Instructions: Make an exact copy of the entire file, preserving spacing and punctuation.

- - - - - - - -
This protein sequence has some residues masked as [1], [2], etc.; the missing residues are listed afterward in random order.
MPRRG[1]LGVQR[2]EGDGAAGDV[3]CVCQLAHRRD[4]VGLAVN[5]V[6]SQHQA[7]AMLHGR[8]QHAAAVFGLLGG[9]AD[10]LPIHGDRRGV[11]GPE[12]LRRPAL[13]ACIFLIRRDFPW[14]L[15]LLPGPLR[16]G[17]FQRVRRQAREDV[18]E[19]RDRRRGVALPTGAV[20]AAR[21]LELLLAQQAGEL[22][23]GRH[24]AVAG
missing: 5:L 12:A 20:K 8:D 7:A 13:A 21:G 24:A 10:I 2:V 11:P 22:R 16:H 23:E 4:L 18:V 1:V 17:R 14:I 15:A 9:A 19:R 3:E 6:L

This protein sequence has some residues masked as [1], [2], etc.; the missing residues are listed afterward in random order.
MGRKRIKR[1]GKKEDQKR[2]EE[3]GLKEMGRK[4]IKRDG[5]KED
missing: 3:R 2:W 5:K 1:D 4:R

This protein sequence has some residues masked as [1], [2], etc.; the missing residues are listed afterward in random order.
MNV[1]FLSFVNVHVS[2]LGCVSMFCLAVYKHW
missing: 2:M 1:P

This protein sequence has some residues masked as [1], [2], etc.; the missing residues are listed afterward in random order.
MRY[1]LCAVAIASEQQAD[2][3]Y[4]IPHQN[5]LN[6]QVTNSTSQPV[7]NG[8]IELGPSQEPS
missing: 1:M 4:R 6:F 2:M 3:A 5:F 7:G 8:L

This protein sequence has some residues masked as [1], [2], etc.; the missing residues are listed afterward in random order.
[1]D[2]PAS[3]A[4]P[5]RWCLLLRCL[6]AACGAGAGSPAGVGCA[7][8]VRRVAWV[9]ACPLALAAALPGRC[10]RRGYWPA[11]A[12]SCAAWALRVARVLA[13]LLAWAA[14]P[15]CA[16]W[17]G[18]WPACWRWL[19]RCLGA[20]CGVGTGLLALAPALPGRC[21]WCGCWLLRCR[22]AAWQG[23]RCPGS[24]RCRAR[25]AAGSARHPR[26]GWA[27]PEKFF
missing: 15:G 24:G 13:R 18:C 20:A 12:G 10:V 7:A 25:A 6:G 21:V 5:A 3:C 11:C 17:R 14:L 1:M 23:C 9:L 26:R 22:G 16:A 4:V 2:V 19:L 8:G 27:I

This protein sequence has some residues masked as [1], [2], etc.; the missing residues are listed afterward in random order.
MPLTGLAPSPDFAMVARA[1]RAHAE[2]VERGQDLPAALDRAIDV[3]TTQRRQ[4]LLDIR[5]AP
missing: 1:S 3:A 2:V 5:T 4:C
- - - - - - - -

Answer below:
This protein sequence has some residues masked as [1], [2], etc.; the missing residues are listed afterward in random order.
MPRRG[1]LGVQR[2]EGDGAAGDV[3]CVCQLAHRRD[4]VGLAVN[5]V[6]SQHQA[7]AMLHGR[8]QHAAAVFGLLGG[9]AD[10]LPIHGDRRGV[11]GPE[12]LRRPAL[13]ACIFLIRRDFPW[14]L[15]LLPGPLR[16]G[17]FQRVRRQAREDV[18]E[19]RDRRRGVALPTGAV[20]AAR[21]LELLLAQQAGEL[22][23]GRH[24]AVAG
missing: 5:L 12:A 20:K 8:D 7:A 13:A 21:G 24:A 10:I 2:V 11:P 22:R 16:H 23:E 4:L 18:V 1:V 17:R 14:I 15:A 9:A 19:R 3:E 6:L

This protein sequence has some residues masked as [1], [2], etc.; the missing residues are listed afterward in random order.
MGRKRIKR[1]GKKEDQKR[2]EE[3]GLKEMGRK[4]IKRDG[5]KED
missing: 3:R 2:W 5:K 1:D 4:R

This protein sequence has some residues masked as [1], [2], etc.; the missing residues are listed afterward in random order.
MNV[1]FLSFVNVHVS[2]LGCVSMFCLAVYKHW
missing: 2:M 1:P

This protein sequence has some residues masked as [1], [2], etc.; the missing residues are listed afterward in random order.
MRY[1]LCAVAIASEQQAD[2][3]Y[4]IPHQN[5]LN[6]QVTNSTSQPV[7]NG[8]IELGPSQEPS
missing: 1:M 4:R 6:F 2:M 3:A 5:F 7:G 8:L

This protein sequence has some residues masked as [1], [2], etc.; the missing residues are listed afterward in random order.
[1]D[2]PAS[3]A[4]P[5]RWCLLLRCL[6]AACGAGAGSPAGVGCA[7][8]VRRVAWV[9]ACPLALAAALPGRC[10]RRGYWPA[11]A[12]SCAAWALRVARVLA[13]LLAWAA[14]P[15]CA[16]W[17]G[18]WPACWRWL[19]RCLGA[20]CGVGTGLLALAPALPGRC[21]WCGCWLLRCR[22]AAWQG[23]RCPGS[24]RCRAR[25]AAGSARHPR[26]GWA[27]PEKFF
missing: 15:G 24:G 13:R 18:C 20:A 12:G 10:V 7:A 25:A 6:G 21:V 5:A 3:C 11:C 17:R 14:L 1:M 23:C 9:L 26:R 22:G 16:A 4:V 2:V 19:L 8:G 27:I

This protein sequence has some residues masked as [1], [2], etc.; the missing residues are listed afterward in random order.
MPLTGLAPSPDFAMVARA[1]RAHAE[2]VERGQDLPAALDRAIDV[3]TTQRRQ[4]LLDIR[5]AP
missing: 1:S 3:A 2:V 5:T 4:C